The skills gap
Although it is estimated that by 2030 there will be more people than jobs for those with lower skills, research conducted by the Learning and Work Institute estimated that England faces a deficit in higher level skills of around 2.5 million people, this is why we have a skills gap.
It’s not that we don’t have enough people it’s that we don’t have enough people with the right skills. It’s an education problem not a resource one…..
The solution is of course easy, train more people, but its skills we need not knowledge, right?
What are skills
A skill is the knowledge and ability that enables us to do something well. There are many definitions of skills but I like this one because it highlights the importance knowledge plays. But although knowledge is valuable, on its own it has limitations. For example, knowing the steps to the Argentinian Tango doesn’t mean you will be able to dance it. Knowledge is theoretical, whereas skills are practical. There is arguably no better place to see how skills are learned than Strictly, the BBC’s hugely successful dance show. Celebrities with differing abilities are given a dance that they need to perform each week, the process they go through is however always the same, and involves practice, practice and more practice.
What is knowledge
Most people will assume that knowledge relates to something written in a text book, be it words, facts, dates, numbers etc, and they would be right. To be precise this type of knowledge is called explicit or declarative knowledge. In addition, you will be aware that you “know it”, which on the face of it might sound strange but some types of knowledge (implicit and tacit) are unconscious, that is you have the knowledge but don’t know that you do, for example, “I can hit a golf ball straight down the fairway without thinking, but don’t ask me to explain how I do it because I have no idea, I guess I’m just naturally talented”. One final point, for knowledge to be understood it should be applied in a specific context or illustrated by way of example, which lifts the words from the page, often putting the learner in a more practical environment where they can “see” what they need to learn.
The Knowledge V Skills debate
Often knowledge and skills are put into conflict, with some promoting knowledge as being the more important. The current national curriculum in England as set out by the then Education Secretary Michael Gove requires that pupils should be taught a robust “core knowledge” of facts and information.
“Our new curriculum affirms – at every point – the critical importance of knowledge acquisition”.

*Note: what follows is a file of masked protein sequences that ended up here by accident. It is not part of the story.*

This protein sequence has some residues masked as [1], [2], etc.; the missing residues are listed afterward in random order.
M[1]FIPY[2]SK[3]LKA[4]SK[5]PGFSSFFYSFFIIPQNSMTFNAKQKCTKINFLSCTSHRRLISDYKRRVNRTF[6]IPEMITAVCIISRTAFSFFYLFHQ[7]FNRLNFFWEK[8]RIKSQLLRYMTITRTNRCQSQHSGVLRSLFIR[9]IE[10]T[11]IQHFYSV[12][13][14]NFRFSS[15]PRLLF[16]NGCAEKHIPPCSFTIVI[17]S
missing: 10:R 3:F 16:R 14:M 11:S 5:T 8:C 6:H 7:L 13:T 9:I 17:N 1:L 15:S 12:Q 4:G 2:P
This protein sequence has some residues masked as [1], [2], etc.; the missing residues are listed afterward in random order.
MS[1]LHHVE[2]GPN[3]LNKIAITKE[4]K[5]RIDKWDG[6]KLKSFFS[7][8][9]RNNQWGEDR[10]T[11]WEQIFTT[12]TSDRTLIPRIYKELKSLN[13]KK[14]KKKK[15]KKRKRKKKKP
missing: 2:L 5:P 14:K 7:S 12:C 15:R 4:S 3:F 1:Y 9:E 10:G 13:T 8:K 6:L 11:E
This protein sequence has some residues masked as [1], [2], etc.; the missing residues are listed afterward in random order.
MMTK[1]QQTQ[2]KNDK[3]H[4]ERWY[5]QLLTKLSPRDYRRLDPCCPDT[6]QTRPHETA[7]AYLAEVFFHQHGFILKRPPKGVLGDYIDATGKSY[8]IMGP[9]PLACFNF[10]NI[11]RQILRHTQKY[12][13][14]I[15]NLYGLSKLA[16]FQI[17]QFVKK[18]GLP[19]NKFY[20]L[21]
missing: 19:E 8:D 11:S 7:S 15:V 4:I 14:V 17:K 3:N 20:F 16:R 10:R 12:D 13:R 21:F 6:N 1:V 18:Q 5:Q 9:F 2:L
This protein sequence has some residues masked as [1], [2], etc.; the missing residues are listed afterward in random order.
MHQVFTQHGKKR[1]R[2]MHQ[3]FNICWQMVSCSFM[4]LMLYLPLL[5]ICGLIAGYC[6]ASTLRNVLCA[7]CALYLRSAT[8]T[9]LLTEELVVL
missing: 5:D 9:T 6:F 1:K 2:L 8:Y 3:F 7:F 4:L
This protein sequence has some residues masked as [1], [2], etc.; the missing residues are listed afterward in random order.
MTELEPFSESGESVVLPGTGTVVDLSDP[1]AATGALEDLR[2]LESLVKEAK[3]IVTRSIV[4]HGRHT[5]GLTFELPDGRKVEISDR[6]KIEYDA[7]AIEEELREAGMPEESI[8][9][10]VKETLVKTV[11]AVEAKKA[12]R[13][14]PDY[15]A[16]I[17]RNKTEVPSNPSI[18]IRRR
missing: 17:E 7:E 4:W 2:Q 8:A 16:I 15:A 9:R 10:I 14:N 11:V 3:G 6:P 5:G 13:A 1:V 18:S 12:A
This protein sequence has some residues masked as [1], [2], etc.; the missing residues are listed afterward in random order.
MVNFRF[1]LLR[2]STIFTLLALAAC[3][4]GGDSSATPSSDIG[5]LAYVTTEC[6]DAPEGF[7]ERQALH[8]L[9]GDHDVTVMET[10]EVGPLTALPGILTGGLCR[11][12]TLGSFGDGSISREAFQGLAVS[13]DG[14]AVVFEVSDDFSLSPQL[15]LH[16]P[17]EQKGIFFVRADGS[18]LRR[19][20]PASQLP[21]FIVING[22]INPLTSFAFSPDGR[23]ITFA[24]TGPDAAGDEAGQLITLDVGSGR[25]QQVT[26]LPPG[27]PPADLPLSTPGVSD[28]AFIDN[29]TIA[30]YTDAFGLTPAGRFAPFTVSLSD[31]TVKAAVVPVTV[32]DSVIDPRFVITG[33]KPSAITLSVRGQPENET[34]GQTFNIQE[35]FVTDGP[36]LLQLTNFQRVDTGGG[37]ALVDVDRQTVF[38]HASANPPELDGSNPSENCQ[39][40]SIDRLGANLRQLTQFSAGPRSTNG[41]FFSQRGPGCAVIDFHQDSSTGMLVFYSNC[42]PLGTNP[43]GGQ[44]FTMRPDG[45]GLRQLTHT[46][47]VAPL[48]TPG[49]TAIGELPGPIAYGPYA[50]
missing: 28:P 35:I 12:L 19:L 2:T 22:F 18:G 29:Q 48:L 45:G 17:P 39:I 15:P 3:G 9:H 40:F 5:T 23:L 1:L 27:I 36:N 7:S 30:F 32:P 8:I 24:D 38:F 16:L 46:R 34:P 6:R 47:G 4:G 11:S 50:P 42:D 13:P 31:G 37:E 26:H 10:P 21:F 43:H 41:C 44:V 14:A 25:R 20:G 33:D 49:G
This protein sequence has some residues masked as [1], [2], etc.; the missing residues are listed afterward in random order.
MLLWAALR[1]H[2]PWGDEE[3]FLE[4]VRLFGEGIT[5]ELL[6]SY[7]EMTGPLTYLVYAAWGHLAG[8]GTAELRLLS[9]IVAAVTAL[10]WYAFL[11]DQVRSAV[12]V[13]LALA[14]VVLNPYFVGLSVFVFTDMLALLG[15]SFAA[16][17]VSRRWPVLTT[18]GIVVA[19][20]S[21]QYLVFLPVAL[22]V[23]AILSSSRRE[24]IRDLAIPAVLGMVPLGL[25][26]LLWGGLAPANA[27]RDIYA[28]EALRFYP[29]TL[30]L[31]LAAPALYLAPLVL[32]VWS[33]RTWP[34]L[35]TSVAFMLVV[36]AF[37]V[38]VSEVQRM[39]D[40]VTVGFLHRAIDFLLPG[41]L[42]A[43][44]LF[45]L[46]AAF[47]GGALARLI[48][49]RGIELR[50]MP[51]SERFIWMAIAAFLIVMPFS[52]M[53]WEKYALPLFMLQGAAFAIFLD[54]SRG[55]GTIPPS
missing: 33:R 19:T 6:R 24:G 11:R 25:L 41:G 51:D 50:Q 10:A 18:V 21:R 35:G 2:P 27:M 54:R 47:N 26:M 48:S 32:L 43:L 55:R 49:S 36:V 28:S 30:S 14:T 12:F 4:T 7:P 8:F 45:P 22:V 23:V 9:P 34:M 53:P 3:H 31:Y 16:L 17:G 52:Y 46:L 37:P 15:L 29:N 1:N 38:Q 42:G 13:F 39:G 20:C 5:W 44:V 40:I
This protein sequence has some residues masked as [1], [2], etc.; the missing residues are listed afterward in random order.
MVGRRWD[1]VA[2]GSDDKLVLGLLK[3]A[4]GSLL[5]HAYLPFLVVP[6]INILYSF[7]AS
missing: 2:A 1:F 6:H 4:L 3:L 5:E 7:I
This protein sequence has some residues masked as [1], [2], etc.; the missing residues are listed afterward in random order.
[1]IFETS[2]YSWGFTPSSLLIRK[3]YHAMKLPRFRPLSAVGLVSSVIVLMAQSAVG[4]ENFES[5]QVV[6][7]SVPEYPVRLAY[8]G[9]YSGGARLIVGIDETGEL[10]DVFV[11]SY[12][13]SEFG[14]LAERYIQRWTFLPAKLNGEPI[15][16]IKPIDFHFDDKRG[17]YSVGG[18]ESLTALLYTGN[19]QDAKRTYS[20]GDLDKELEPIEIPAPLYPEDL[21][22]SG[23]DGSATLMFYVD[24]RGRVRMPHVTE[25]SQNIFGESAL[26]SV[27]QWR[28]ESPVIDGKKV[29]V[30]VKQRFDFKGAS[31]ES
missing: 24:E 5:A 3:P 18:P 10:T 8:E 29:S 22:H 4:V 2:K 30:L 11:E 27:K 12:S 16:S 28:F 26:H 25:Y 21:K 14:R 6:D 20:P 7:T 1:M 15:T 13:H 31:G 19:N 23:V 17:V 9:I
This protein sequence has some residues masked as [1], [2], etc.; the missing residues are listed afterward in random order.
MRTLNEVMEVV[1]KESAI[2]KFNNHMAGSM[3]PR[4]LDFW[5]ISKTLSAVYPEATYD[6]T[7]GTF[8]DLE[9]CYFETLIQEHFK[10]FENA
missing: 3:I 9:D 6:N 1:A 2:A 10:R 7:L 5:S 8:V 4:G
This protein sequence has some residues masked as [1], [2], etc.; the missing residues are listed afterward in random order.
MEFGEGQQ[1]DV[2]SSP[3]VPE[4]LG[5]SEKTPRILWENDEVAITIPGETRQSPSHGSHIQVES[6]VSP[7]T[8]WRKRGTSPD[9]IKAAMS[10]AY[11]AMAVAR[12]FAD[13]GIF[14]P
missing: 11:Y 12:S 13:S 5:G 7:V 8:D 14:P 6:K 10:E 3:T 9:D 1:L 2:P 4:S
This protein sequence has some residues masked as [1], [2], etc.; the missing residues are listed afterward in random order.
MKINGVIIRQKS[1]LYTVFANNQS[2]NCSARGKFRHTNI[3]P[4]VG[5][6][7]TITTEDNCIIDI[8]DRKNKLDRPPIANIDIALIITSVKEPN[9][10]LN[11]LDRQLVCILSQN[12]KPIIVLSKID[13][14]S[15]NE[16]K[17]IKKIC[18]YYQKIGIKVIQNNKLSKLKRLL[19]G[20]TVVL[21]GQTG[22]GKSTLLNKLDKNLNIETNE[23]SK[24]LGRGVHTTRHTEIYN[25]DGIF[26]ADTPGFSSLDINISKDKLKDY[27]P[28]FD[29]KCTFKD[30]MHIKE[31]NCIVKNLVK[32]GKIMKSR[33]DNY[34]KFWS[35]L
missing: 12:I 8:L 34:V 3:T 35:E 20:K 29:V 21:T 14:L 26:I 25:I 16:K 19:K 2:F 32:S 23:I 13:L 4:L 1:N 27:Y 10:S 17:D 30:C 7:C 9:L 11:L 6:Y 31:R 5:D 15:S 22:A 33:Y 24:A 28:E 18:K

Whilst others promote the value of skills over knowledge, suggesting that technology provides knowledge for free.
“The world no longer rewards us just for what we know – Google knows everything – but for what we can do with what we know.”
Andreas Schleicher, Special Advisor on Education Policy at the OECD
But like so many things this type of dichotomy is not helpful, with evidence on both sides attesting to the importance of each. The truth is you need both, you can’t learn skills without knowledge and although knowing something has value, it’s what you can do that is most highly prized.
How do you learn skills?
To learn a skill, you first need knowledge, for example here is some of the knowledge required to help dance the Argentinian Tango.
Every dance has its own unique music, and you can’t master it without developing a feel for the music. Tango is a walking dance, meaning that all the steps are based on walking. When you start learning, you must first master some basic movements. Beginners usually start with 8-Count Basic or simply Tango Basic. The rhythm is slow, slow, quick, quick, slow.
We can then follow what is called the four-step approach to learning skills:
One – Demonstrate the skill with little or no explanation (demonstration)
Two – Repeat with an explanation whilst encouraging questions (deconstruction)
Three – Repeat again with the learner explaining what is happening and being challenged (formulation)
Four – Learner has a go themselves with support and coaching (performance)
Skills are developed through continual practice and repetition, learning by trial and error, asking questions whilst receiving advice to improve performance. An analogy or metaphor can sometime help e.g. Finding your balance is about feeling stable like a ship with an anchor.
Transferable skills are not that transferable
The ultimate goal of those that promote skills development is that once learned they can be taken with you from job to job, they are in effect transferable. However, research suggests that this is not the case. In July 2016 the Education Endowment Foundation in the UK released the results of a two-year study involving almost 100 schools. The experiment looked at the benefits of teaching chess as a means of developing generic skills, in this instance mathematical ability. It concluded, that there were no significant differences in mathematical achievement between those who had the regular chess class and the control group. Playing chess, does not make you better at maths, on the whole it only improves your ability to play better chess.
This supports the argument that skills are domain specific and that critical thinking learned whilst studying medicine does not necessarily help you become a better critical thinker in other areas. One reason for this may be that to become a good critical thinker you need large amounts of knowledge on which to practice. Which brings us full circle, skills need knowledge and knowledge becomes more valuable when applied in the form of a skill.
Strictly foot note – there is an argument that the celebrities on Strictly are only skilled in one dance at a time, and what is learned from one dance does not transfer easily to another.